Toyota and Ford end collaboration on hybrid systems for light trucks

Toyota and Ford have completed their feasibility study for collaboration on the development of a new hybrid system for light trucks and SUVs, which was first announced in August of 2011. As a result, they have agreed to develop hybrid systems individually.

Toyota and Ford say they will continue to evaluate the feasibility of working together on next-generation standards for telematics and will consider other areas for future collaboration as well.

Toyota says it has sold over two million Toyota and Lexus hybrid vehicles in the US, representing 70% of the US auto industry’s total hybrid sales, and over 5 million hybrids worldwide. In addition, Toyota remains on track to offer 18 new or redesigned hybrid models globally by the end of 2015.

All told, Toyota estimates that its global fleet of nearly 20 hybrid vehicles (12 available in the United States) has resulted in approximately 34 million fewer tons of CO2 emissions than those emitted by gasoline-powered vehicles, and have saved their owners more than 3 billion gallons of gasoline.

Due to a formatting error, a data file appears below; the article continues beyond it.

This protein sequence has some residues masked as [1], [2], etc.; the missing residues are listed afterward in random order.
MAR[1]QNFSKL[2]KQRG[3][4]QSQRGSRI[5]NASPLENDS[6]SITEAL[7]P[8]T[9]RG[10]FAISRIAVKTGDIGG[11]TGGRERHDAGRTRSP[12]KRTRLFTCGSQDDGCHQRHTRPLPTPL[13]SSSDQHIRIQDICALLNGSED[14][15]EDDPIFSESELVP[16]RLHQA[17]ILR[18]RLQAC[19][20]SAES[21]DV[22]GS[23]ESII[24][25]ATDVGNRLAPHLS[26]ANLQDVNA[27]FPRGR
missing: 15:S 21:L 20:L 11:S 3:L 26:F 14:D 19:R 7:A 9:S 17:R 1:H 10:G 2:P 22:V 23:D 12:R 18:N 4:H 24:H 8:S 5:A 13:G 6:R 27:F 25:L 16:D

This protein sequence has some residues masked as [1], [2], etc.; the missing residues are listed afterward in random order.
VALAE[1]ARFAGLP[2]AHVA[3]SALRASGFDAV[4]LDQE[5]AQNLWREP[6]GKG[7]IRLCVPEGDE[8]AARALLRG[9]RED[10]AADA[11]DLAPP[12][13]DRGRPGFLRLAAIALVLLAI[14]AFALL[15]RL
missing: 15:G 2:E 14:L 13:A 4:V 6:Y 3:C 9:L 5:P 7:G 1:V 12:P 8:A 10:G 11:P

Meanwhile, Ford reports its hybrid market share jumped nearly 9 percentage points from December 2011 to December 2012 as Toyota’s share of the hybrid vehicle segment dropped 8 points. Ford’s launch of its new C-MAX hybrids and Fusion Hybrid in Fall 2012 led the company to deliver record-setting hybrid sales in December, resulting in the 9% market share gain to 16%. In the same period Toyota’s share of the hybrid vehicle segment fell 8 points, from 68% to 60%, reports Ford.

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